However, Ruth tried to support the relevance of using her “wow-feeling” as the appropriate criteria by recalling the traditional rule that students should make their readers interested through the introductory paragraph of a written text. But Therese objected and pointed to the mismatch between “La Bomba” and the medieval theme. Tony supported Therese and added that an introduction should be a “movie in miniature style.” Here, Tony “travelled” to the film industry and tried to transfer movie expectations to digital stories. Referring to the song “De la Playa” suggested that King Africa reminded Tony of an entertaining summer at the beach rather than Bergen in medieval times. This is read as an indirect critique of the song choice. Therese and Tony approached a criterion that multimodal expressions should be combined in ways that strengthen the message of the story.
The teachers’ suggestions on how to solve their challenges
Tony (T) and Ruth (R) discussed whether they, as teachers, needed to develop competencies in order to assess, for example, the visual qualities of digital stories:
T: I see that maybe we need… or at least I need competencies to assess the choice of colors and... […]
R: You don’t need any formal competencies to do that. You know enough to...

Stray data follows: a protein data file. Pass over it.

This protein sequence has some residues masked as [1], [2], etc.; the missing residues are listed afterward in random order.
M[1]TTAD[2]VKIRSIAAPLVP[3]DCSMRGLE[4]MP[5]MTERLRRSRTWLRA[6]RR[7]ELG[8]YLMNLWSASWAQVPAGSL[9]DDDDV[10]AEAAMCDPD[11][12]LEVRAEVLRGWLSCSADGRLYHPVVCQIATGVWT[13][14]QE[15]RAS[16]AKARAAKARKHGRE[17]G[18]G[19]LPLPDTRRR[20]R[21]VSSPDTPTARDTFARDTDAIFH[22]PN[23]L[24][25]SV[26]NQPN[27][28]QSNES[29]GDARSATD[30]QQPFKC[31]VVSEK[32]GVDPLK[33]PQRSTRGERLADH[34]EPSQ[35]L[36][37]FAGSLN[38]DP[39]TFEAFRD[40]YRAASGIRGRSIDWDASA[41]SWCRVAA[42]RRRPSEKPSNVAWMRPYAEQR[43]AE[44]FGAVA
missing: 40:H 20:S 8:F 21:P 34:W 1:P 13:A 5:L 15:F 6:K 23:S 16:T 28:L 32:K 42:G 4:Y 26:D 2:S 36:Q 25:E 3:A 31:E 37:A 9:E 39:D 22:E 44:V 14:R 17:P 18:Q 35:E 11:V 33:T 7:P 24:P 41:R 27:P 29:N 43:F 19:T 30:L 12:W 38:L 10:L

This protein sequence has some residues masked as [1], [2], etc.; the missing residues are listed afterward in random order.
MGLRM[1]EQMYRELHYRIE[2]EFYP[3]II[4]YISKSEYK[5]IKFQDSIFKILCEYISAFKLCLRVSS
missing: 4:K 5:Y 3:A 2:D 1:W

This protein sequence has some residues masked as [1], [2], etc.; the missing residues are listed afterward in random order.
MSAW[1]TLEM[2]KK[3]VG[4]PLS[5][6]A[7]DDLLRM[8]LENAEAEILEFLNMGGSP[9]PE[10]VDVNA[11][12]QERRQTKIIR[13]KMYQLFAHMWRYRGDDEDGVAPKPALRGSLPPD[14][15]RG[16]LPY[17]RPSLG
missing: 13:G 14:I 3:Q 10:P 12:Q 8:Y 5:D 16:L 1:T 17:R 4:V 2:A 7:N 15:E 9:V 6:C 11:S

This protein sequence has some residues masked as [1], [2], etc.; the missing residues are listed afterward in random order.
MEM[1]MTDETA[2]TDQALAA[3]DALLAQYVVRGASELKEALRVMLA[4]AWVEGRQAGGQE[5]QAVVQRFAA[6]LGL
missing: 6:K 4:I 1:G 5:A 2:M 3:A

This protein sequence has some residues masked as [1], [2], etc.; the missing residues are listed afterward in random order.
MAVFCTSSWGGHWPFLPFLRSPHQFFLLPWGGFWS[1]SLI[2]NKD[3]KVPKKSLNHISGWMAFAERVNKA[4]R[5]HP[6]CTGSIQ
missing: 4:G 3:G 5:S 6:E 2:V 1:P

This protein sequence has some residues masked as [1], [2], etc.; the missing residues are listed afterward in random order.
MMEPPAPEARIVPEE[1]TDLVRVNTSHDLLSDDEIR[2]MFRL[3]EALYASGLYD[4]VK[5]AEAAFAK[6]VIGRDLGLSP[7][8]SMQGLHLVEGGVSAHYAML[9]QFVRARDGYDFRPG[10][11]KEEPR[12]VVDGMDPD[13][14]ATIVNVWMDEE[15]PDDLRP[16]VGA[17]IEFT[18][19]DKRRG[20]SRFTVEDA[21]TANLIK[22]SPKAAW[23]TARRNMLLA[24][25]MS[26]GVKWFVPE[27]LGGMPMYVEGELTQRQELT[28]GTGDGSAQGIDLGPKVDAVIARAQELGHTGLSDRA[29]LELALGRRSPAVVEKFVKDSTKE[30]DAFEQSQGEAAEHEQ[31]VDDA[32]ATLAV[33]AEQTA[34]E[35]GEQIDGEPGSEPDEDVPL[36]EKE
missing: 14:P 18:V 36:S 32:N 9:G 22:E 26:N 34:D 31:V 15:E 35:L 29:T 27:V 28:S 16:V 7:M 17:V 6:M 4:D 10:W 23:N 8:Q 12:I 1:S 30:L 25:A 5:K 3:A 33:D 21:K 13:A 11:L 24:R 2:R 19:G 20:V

T: I can’t even leave my home in matching clothes! And if it is...
T: No, but what works, right? “Ohhh! That was nice. Veeeeeery beautiful… didn’t you see the beautiful shadings...?” I imagine how this will be, and I take a look at it, and I see, and “Oh my God, I don’t see any nice colors!”
Ruth objected to Tony’s question and stated that they were sufficiently competent. She seemed to think that digital stories could be assessed on the basis of common sense and knowledge from established assessment practices. Tony made fun of and drew a humoristic scenario regarding his own response to a fictive colleague speaking of a “veeeeeery beautiful picture.” His imagination (Vygotsky, 1931) was suggestive of an indirect objection to Ruth’s claim. Support, except from Therese, remained wanting. However, another suggestion to some of their challenges won support. Tony says: